Popular podcast programs such as “This American Life,” “Serial” and “S-Town” have hit the media market by storm the past couple of years, getting the attention of marketing and communications professionals in the process.
The podcast listener is an affluent, educated consumer likely to gravitate to content that’s light on advertising, according to a 2017 report by Edison Research. And these listeners are devoted: People who listen on a weekly basis tend to listen to five podcasts a week.
Still, many marketers have wondered how podcasts can be used to grow or enhance their business and brand. Arguably, one of the biggest things holding them back has been a lack of usable metrics. But that has changed, thanks to Apple’s podcast analytics.
Before implementing its podcast analytics, Apple provided almost no data to creators and advertisers related to the audience for podcasts. Sponsors have been supporting programs with almost no feedback outside of how many times a show was downloaded.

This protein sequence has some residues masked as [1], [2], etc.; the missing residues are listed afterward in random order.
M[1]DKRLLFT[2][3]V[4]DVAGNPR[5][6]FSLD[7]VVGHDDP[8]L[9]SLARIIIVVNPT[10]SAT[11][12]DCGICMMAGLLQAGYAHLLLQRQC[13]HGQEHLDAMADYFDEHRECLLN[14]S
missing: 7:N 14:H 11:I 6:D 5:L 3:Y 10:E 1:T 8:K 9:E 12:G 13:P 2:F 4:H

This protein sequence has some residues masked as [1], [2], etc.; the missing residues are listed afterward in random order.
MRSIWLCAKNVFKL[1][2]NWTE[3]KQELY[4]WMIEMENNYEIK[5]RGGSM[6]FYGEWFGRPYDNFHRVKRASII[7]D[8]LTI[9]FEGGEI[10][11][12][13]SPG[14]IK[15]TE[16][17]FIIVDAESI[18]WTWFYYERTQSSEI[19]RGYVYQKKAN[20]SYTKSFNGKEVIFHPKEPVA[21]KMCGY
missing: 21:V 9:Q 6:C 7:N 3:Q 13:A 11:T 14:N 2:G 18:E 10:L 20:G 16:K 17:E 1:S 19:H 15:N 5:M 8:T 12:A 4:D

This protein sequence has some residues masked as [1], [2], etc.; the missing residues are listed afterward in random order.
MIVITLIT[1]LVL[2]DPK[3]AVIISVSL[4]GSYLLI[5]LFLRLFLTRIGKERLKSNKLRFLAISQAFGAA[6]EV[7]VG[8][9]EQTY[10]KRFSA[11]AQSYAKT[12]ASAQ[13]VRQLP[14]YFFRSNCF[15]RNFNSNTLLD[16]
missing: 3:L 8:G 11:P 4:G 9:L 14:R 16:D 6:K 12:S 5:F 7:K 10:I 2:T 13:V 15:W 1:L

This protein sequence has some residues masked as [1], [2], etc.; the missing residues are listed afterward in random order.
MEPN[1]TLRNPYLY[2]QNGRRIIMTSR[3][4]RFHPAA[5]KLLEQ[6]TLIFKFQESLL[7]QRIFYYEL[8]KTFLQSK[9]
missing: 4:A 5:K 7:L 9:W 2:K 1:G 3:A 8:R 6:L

Now, marketers and sponsors can gain valuable insights into a podcast’s audience such as:
-How many people actually listen;
-When and where people listen;
-If and when people stop, skip or pause an episode;
-How many people skip certain episodes;
-Whether people have listened to ads.
Imagine you run a residential real estate brokerage and a local marketing company hosts an hour-long weekly podcast that covers big happenings in your town. It might be a great opportunity for you to reach your local community.
So now, in addition to checking into how the marketing company gets the word out to expand its podcast’s reach, the brokerage could ask for analytics.
As part of that process, let’s say the company learns that more than half the listeners drop off within the first 15 minutes. This information can help the brokerage make a smart business decision, in this case making sure its sponsorship spot will be heard in the first 15 minutes.
Podcast analytics are a major leap forward, helping to provide data that can be used as part of decision-making on sponsorship/advertising budgets. In turn, analytics should make podcasts more appealing to potential sponsors – a win for marketers, producers and listeners.